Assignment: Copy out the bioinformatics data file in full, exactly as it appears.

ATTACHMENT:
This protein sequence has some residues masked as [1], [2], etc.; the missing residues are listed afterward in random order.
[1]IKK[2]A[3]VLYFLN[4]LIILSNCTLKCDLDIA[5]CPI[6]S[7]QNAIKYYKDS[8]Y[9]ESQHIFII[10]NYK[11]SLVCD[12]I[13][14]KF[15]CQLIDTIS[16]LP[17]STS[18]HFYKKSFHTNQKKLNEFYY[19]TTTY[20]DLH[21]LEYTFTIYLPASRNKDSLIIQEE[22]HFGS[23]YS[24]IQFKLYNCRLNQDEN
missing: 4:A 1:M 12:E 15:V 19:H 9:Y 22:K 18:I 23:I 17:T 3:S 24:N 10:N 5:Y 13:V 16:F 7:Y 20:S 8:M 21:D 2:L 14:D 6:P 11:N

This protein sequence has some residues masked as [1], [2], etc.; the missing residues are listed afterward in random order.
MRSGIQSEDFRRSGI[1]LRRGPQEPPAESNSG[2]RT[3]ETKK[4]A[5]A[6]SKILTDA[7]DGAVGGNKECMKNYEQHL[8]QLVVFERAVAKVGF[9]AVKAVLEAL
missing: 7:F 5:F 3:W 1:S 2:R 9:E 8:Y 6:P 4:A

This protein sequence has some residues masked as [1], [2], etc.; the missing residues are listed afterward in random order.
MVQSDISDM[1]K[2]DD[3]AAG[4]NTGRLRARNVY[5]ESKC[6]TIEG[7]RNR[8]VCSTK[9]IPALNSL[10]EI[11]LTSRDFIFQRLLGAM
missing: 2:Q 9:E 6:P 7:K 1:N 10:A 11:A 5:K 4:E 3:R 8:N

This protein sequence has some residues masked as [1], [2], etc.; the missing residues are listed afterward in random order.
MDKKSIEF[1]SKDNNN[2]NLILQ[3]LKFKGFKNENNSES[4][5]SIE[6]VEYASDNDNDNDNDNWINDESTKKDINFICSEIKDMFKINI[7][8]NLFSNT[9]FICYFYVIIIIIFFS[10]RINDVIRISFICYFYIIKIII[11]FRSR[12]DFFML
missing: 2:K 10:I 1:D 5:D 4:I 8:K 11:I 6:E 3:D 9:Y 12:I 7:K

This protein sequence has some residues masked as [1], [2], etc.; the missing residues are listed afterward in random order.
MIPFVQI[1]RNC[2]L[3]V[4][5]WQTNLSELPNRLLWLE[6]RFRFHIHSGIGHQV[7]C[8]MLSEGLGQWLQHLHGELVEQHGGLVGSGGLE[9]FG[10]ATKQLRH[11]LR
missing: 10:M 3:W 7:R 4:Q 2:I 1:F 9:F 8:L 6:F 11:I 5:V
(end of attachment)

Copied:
This protein sequence has some residues masked as [1], [2], etc.; the missing residues are listed afterward in random order.
[1]IKK[2]A[3]VLYFLN[4]LIILSNCTLKCDLDIA[5]CPI[6]S[7]QNAIKYYKDS[8]Y[9]ESQHIFII[10]NYK[11]SLVCD[12]I[13][14]KF[15]CQLIDTIS[16]LP[17]STS[18]HFYKKSFHTNQKKLNEFYY[19]TTTY[20]DLH[21]LEYTFTIYLPASRNKDSLIIQEE[22]HFGS[23]YS[24]IQFKLYNCRLNQDEN
missing: 4:A 1:M 12:E 15:V 19:H 9:Y 22:K 18:I 23:I 17:T 3:S 24:N 10:N 5:Y 13:V 16:F 7:Y 20:S 8:M 21:D 2:L 14:D 6:P 11:N

This protein sequence has some residues masked as [1], [2], etc.; the missing residues are listed afterward in random order.
MRSGIQSEDFRRSGI[1]LRRGPQEPPAESNSG[2]RT[3]ETKK[4]A[5]A[6]SKILTDA[7]DGAVGGNKECMKNYEQHL[8]QLVVFERAVAKVGF[9]AVKAVLEAL
missing: 7:F 5:F 3:W 1:S 2:R 9:E 8:Y 6:P 4:A

This protein sequence has some residues masked as [1], [2], etc.; the missing residues are listed afterward in random order.
MVQSDISDM[1]K[2]DD[3]AAG[4]NTGRLRARNVY[5]ESKC[6]TIEG[7]RNR[8]VCSTK[9]IPALNSL[10]EI[11]LTSRDFIFQRLLGAM
missing: 2:Q 9:E 6:P 7:K 1:N 10:A 11:A 5:K 4:E 3:R 8:N

This protein sequence has some residues masked as [1], [2], etc.; the missing residues are listed afterward in random order.
MDKKSIEF[1]SKDNNN[2]NLILQ[3]LKFKGFKNENNSES[4][5]SIE[6]VEYASDNDNDNDNDNWINDESTKKDINFICSEIKDMFKINI[7][8]NLFSNT[9]FICYFYVIIIIIFFS[10]RINDVIRISFICYFYIIKIII[11]FRSR[12]DFFML
missing: 2:K 10:I 1:D 5:D 4:I 8:K 11:I 6:E 3:D 9:Y 12:I 7:K

This protein sequence has some residues masked as [1], [2], etc.; the missing residues are listed afterward in random order.
MIPFVQI[1]RNC[2]L[3]V[4][5]WQTNLSELPNRLLWLE[6]RFRFHIHSGIGHQV[7]C[8]MLSEGLGQWLQHLHGELVEQHGGLVGSGGLE[9]FG[10]ATKQLRH[11]LR
missing: 10:M 3:W 7:R 4:Q 2:I 1:F 9:F 8:L 6:F 11:I 5:V